Sustainable Practices for Zoological Veterinary Medicine

Chapter 12 Sustainable Practices for Zoological Veterinary Medicine

Habitat loss, degradation of air and water resources, and global climate change all threaten the ecosystems we depend on and the health that we seek to protect. In veterinary medicine and in ecosystem health, the priority rule has long been to first do no harm. As environmental impacts grow in severity, it has become imperative that veterinary medicine apply this principle to reduce our own impact on how we build and operate veterinary facilities and how we offer leadership and education in our communities.

Veterinarians have a strong appreciation for the link between environment and health; many of the diseases and problems we work on are rooted in the environment of our patients. In the zoo setting, environmental awareness is further heightened through a commitment to conservation. The zoo community is increasingly calling for the need to preserve ecosystem health and seek sustainable solutions that protect wildlife and wild places, but is also looking for ways to adopt green practices within their own institutions. This was recently demonstrated by the launch of the Association of Zoos and Aquariums (AZA) climate initiative3 and the formation of the AZA Green Scientific Advisory Group. The zoo can strengthen its mission to educate the public toward conservation and protection of biodiversity by adopting sustainable practices in their own operations and serving as a model in their own communities.

Medical practice, human and veterinary, has a significant environmental impact through its buildings and grounds, use of disposable products and hazardous chemicals (including drugs), and energy-intensive technologies. Fortunately, opportunities exist for reducing a veterinary hospital clinic’s environmental footprint, ranging from greening an existing facility to starting from the ground up. Targeted improvements can be made by the following:

This chapter will introduce some basic approaches for reducing the environmental footprint of a zoo hospital, from everyday routines to operations management to green buildings. At the end of the chapter, two green zoo hospitals are noted as examples of what can be done.

Strategies for Environmentally Responsible Veterinary Practice

Reduce, Reuse, Recycle

The mantra to reduce, reuse, recycle wherever possible, can form the foundation for greening veterinary practice. The greatest impact can be achieved through the first approach, reduce. Reducing consumption of goods and resources and reducing waste not only produces significant environmental benefits, but also provides obvious economic advantages.



By reducing consumption of a given product, the following will automatically be decreased:

Consumption should be reduced by systematically evaluating what the veterinary clinic uses. One way to identify excessive consumption involves conducting a trash audit that documents everything that leaves the clinic, both in the trash and recycling, and identifying where needless waste is occurring. This will reveal sensible institutional choices that encourage buying less and using more reusable products. The process can be repeated once a year to document progress or identify new items to focus on.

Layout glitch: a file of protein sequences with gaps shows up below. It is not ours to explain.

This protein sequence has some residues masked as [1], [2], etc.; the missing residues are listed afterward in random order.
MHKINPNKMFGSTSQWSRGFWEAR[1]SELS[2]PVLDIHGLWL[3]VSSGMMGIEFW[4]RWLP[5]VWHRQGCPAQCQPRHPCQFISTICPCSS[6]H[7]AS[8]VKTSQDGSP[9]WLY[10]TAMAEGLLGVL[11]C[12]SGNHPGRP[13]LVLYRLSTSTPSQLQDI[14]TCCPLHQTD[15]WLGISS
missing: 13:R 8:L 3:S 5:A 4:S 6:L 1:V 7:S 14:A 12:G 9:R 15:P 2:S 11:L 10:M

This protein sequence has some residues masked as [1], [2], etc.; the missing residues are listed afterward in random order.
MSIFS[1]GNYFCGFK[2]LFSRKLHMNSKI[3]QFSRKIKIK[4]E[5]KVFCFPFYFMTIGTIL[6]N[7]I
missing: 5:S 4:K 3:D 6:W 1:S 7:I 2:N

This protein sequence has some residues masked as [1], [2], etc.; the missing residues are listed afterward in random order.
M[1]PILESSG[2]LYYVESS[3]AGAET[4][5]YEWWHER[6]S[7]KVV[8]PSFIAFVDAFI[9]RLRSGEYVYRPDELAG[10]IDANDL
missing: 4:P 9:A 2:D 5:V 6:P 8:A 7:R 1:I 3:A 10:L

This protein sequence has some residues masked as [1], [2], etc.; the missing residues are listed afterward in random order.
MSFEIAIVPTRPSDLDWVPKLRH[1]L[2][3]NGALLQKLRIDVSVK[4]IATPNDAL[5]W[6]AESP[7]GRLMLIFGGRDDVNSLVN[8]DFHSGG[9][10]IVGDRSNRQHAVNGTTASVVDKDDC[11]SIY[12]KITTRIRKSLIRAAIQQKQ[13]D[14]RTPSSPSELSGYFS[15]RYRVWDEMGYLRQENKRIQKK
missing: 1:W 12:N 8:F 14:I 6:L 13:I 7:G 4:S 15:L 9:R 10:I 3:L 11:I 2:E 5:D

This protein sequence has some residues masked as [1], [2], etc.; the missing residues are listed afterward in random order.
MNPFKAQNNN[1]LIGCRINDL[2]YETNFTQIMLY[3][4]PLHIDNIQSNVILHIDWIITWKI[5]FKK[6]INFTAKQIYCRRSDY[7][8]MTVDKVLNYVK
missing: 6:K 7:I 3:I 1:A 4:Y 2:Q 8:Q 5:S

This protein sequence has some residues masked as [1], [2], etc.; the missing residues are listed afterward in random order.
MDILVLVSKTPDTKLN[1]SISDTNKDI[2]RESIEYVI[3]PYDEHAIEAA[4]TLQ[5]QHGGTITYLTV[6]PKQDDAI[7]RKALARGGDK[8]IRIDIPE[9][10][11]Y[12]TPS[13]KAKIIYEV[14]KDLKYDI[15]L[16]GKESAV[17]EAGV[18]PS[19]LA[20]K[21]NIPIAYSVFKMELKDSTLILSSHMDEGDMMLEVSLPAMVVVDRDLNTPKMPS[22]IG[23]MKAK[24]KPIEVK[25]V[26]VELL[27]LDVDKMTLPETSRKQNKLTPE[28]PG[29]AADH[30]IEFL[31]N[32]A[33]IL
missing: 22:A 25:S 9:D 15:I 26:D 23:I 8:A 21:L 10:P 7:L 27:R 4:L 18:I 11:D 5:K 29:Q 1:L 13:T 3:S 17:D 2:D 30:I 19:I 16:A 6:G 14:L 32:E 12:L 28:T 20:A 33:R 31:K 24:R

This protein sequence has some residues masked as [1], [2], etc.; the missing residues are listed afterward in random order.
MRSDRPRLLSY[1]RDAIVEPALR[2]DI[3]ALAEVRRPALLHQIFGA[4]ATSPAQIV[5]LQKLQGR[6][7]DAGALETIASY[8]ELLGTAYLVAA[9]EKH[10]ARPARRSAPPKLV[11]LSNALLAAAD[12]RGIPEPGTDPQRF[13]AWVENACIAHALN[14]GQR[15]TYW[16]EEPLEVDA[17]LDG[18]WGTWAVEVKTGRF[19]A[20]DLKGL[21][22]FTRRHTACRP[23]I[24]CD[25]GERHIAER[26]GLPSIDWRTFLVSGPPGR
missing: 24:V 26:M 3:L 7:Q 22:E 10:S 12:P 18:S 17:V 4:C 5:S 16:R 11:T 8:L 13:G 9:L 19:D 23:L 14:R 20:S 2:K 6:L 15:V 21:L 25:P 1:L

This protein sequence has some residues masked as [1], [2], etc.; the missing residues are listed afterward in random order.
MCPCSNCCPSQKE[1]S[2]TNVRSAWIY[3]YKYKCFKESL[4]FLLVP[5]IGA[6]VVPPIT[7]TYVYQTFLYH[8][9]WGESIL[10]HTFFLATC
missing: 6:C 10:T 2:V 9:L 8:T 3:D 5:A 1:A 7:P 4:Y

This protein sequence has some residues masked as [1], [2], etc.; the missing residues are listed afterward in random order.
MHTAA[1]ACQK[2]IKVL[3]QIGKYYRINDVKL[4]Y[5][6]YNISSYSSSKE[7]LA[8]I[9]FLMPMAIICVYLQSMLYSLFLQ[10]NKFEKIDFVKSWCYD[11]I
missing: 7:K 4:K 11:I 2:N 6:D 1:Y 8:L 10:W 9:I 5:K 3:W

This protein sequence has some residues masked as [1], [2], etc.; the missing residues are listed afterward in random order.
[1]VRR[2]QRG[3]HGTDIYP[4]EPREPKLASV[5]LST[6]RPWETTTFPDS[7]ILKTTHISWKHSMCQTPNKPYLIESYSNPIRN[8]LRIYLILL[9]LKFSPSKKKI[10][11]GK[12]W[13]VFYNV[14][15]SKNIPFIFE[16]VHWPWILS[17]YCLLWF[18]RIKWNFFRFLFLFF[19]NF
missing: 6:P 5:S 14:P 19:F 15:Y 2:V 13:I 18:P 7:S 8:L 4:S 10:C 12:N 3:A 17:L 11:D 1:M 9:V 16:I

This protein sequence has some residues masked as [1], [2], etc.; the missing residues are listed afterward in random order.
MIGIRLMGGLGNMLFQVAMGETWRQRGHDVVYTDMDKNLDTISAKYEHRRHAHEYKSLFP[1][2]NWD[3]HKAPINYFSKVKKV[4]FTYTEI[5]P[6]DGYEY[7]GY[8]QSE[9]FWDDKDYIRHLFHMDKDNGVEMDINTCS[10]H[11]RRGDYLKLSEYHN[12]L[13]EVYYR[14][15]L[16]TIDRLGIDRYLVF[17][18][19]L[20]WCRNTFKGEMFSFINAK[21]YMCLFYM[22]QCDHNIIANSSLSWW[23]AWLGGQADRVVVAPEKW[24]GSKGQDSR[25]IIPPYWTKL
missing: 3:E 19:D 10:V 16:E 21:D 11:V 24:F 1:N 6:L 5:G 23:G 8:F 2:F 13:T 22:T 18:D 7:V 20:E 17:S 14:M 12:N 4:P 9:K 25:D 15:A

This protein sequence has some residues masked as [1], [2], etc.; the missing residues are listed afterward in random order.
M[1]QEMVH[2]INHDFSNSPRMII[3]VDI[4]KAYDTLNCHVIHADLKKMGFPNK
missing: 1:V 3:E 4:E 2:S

In most cases, shipping and packaging materials make up most of the solid waste found in a trash audit, such as cardboard, plastic wrap, and polystyrene peanuts or forms. Reducing packaging can be a challenge, but can be addressed from several angles. Buying frequently used items in bulk and reusing packaging for subsequent shipments are two options. Another option is to pressure suppliers to use less packaging or at least use environmentally friendly packing materials for shipment of their products, such as recyclable air-filled plastic bags, 100% recycled cardboard boxes and molded forms, shredded paper, newspaper, or cornstarch peanuts instead of polystyrene. In some cases, distributors will take their packaging back to reuse for other customers. If they need help, refer them to the Sustainable Packaging Coalition.14


Reducing water usage is a key area to address. Most international experts believe that a global water shortage will rapidly become one of the most serious issues facing our planet. The world water crisis will affect the availability of clean drinkable water (affecting health directly), water for irrigation in agriculture (affecting our food supply), and water to sustain natural ecosystems everywhere. Americans consume more water per capita than any other nation16 and take for granted our ready and seemingly unlimited sources of fresh water right out of the tap. Because global climate change will affect water quality and availability, unconscious overconsumption must be corrected through technology, policy, and individual choices and actions.

In a veterinary practice, using water-efficient washing machines and dishwashers,20 low-flow toilets, and taking care not to leave faucets and hoses running are a good place to start. Installing a water catchment system on the clinic roof that delivers water into barrels for landscaping and hosing down outdoor areas is another fairly simple option. Reducing water consumption will also decrease the water bill, water heating bill, and resulting waste water or sewer bills.


Reducing energy use and switching to renewable energy sources is another important strategy to address. Simple actions such as turning off lights, using more efficient Energy Star–rated appliances and electrical devices, disconnecting standby settings, lowering or raising the thermostat a few degrees, replacing or insulating windows and doors, purchasing green power,16 and encouraging staff to bike or walk to work all have obvious benefits, from decreasing the negative impacts of fossil fuel–dependent energy systems (e.g., oil extraction and oil spills, costly delivery) to keeping down costs in an escalating market. At the outset, building a new clinic with energy conservation in mind is the best way to maximize energy efficiency, but retrofitting existing buildings is effective and worthwhile.


Reducing waste is a key strategy to a more environmentally responsible veterinary practice and is achieved by reducing consumption of materials (see earlier). It also means carefully selecting materials that must end up in the waste or recycling stream, and making sure that waste is properly taken care of after it leaves the hospital. Medical solid waste is dumped in a landfill or incinerated. In the landfill, there are issues with land use, soil contamination from chemicals and heavy metals, and runoff or groundwater contamination that threatens water supply and freshwater ecosystems. Medical waste constitutes one of the leading sources of dioxin, mercury, lead, and other pollutants that end up in the environment from incineration,7,18 and incineration requires significant energy to burn the trash.